Live exports are a critical part of Ireland’s livestock industry. They play a significant role in stimulating price competition and providing an alternative market outlet for farmers. The Department facilitates this trade, recognising its critical importance to the agrisector, while ensuring that live animal exports meet the highest welfare standards.
In 2018, total live exports of cattle increased by over 30% to 246,000 head compared to 2017. This represented a value of €110 million to the Irish economy, according to Bord Bia. This growth trend has continued into 2019, with live exports of cattle totalling 163,000 up to the 28th April – a 28% increase on the same period in 2018.
My decision in 2017 to reduce the veterinary inspection fee payable on live exports of calves less than three months of age from €4.80 to €1.20 has brought greater equity to the inspection fee regime. Since then there has been continued growth in the export of calves, rising from 102,000 head in 2017 to 159,000 in 2018 – a 56% increase. According to the most recent Bord Bia figures for 2019, calf exports already stand at 123,000 head, with consignments to the Netherlands and Spain accounting for 50% and 31% of this trade, respectively.
This increase in trade is also apparent with regard to the export of non-calves (weanlings, stores and finished cattle), which are approximately 23% up on last year, according to Bord Bia’s most recent statistics.
My Department continues to prioritise efforts to deepen existing markets and gain access to new third country markets.
Just this week, my Department hosted a visit by a Turkish technical team, including officials from the Ministry of Agriculture and ESK (the Turkish Meat and Milk Board). The objective of the visit was to conduct an on-site fact-finding mission to evaluate the technical aspects of live animal and germinal product exports from Ireland to Turkey. This is yet another welcome development as we seek to re-establish our live trade with Turkey. The visit by Turkish officials follows on from my March meeting with my Turkish counterpart, Dr Bekir Pakdemirli, Minister for Agriculture and Forestry.
I also welcome the progress made on live exports to Algeria arising from the technical meetings between my Department and Bord Bia and their counterparts in Algiers last week. The Algerian authorities have agreed in principle to move from a joint breeding, slaughter and fattening certificate to 3 separate certificates. In addition, there is agreement for the maximum age of breeding animals to be raised from 36 to 42 months. My technical experts will now move quickly to oversee the changes to the health certificates for live exports so that they can be forwarded to our Algerian colleagues for their imprimatur prior to the commencement of the revised trade conditions.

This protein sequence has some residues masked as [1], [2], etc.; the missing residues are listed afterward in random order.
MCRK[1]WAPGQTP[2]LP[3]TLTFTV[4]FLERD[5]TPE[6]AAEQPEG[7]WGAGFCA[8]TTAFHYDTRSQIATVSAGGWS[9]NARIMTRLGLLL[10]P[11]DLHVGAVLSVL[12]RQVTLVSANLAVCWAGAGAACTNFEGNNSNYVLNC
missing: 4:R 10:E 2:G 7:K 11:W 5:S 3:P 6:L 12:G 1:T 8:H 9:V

With regard to other third country markets:
- A number of consignments of cattle have left for Libya in recent weeks, the most recent on the 3rd of May, carrying approximately 2,400 head.
- In April, my Department reached agreement with the Egyptian authorities on three proposed health certificates for the export of fattening, slaughter and breeding cattle.
- I met with the Kazakh Ambassador in late March to discuss new health certification for the trade of live animals to Kazakhstan. Progress was made in relation to opening the Kazakh market.
With regard to animal welfare, my Department maintains robust oversight of live trade, through a comprehensive legislative framework, and in my recent meetings with exporters, I have stressed the importance of high animal welfare standards. Irish legislation on sea transport is recognised by the European Commission as being among the most effective and stringent legislation in force on transport by sea. With regard to road transport, the Department does not approve journey logs from exporters for any live export where the destination country has an orange or red weather alert in place, or where a significant part of the transit route goes through an orange or red alert area. This is in addition to the annual ban on road transport of livestock to Greece, North Africa and Turkey during the months of July and August.
Furthermore, my Department continues to proactively contribute to efforts to improve animal welfare standards during transport. My Department is currently providing multiannual funding of €75,000 per year over four years to the OIE (World Organisation for Animal Health) towards the implementation of the second Action Plan of the OIE Platform on Animal Welfare for Europe, in relation to slaughter and transport, within Europe and between Europe and the Middle East and North Africa.